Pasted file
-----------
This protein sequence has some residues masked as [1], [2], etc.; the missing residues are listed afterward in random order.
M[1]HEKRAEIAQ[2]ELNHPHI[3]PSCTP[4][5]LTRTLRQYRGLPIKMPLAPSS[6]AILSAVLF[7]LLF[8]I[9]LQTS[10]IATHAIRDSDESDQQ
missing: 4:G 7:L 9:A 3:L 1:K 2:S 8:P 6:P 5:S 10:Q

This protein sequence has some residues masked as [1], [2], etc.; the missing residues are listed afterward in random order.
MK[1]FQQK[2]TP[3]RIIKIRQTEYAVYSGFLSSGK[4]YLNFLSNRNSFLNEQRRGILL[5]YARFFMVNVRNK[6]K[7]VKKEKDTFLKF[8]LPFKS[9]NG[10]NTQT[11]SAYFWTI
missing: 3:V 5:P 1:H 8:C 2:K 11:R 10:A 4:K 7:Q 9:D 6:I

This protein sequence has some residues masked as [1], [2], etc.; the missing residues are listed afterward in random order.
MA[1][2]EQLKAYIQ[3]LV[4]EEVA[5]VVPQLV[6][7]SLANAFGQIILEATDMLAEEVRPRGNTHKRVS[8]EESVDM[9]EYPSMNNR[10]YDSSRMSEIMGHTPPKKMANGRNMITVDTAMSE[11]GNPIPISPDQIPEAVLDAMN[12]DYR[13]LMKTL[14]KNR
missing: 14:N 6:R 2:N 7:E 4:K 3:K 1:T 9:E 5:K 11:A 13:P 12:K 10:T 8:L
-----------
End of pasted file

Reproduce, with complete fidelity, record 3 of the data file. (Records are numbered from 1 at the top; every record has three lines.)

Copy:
This protein sequence has some residues masked as [1], [2], etc.; the missing residues are listed afterward in random order.
MA[1][2]EQLKAYIQ[3]LV[4]EEVA[5]VVPQLV[6][7]SLANAFGQIILEATDMLAEEVRPRGNTHKRVS[8]EESVDM[9]EYPSMNNR[10]YDSSRMSEIMGHTPPKKMANGRNMITVDTAMSE[11]GNPIPISPDQIPEAVLDAMN[12]DYR[13]LMKTL[14]KNR
missing: 14:N 6:R 2:N 7:E 4:K 3:K 1:T 9:E 5:K 11:A 13:P 12:K 10:T 8:L